Which establishments are required to provide Worker Protection Standard Training?

The Worker Protection Standard (WPS) applies to all establishments involved in growing, producing, or maintaining for sale agricultural plants (including ornamental plants).

This may include, but is not limited to:

  • Nurseries, garden centers, or other similar operations where plants are maintained for sale (retail or wholesale)
  • All crop producing farms
  • Dairy farms that produce hay for cattle
  • Forestry operations
  • Golf courses that produce their own sod
  • Public park operations that produce their own plants
  • Prisons that have "Prison Farms" where agricultural plants are produced and the prisoners are employed as workers or handlers
  • The WPS also applies to any establishment operating as a commercial pesticide handling establishment that applies WPS-labeled pesticide products on agricultural establishments or provides crop advising services for an agricultural establishment

Which pesticide applicators are covered by the Worker Protection Standard?

Most establishments covered by the WPS are crop producing farms, forest operations or nurseries. WPS also covers family owned agricultural operations even if only family members handle and work around pesticides. Essentially, WPS applies to any entity that grows, maintains or produces agricultural plants.

The following facilities or operations that are not generally recognized as traditional agricultural production establishments are covered by the rule if they use WPS-labeled pesticide products:

  • Nurseries, garden centers or other similar operations
  • Dairy farms if they produce hay for cattle feed
  • Golf courses that produce sod or ornamentals for their course
  • Public parks or privately-held ornamental garden operations that produce ornamental plants
  • Theme parks, hotels or other entertainment operations that produce ornamentals for their locations
  • Prisons that have "prison farms" where plants are produced by employed prisoners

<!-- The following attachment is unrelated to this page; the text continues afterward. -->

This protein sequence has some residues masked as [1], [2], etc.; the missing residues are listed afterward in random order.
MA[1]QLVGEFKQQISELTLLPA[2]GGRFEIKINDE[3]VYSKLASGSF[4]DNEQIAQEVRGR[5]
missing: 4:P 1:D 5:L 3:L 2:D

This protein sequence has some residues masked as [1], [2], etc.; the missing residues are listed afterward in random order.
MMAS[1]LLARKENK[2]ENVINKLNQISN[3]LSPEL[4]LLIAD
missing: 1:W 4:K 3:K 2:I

• University extension agricultural research facilities that conduct research on agricultural plants
  • Educational classes or vocational agriculture programs where plant production is completed by students and students receive compensation or reduced tuition
  • Pine straw harvesting/production operations
  • Government-owned or managed agricultural operations

The WPS also applies to any entity operating as a commercial pesticide handling establishment applying or advising the application of WPS-labeled pesticide products on agricultural commodities.

What does Worker Protection Standard require?


All employers must provide EPA approved pesticide training for workers and handlers. Employers must also provide access to specific information including: applications on the establishment, safety data sheets for pesticides applied on establishment, and display a poster with pesticide safety and emergency information.


Employers must keep workers and others out of areas where pesticides are being applied and away from equipment during applications. Handlers must stop application if workers or others are near equipment during applications. Workers must stay out of areas that are under a restricted-entry interval (REI). All early-entry workers on the job in in pesticide-treated areas during REI must be trained in the correct usage of personal protective equipment. Any handlers using highly toxic pesticides must be monitored. Personal protective equipment must be provided and monitored by employers.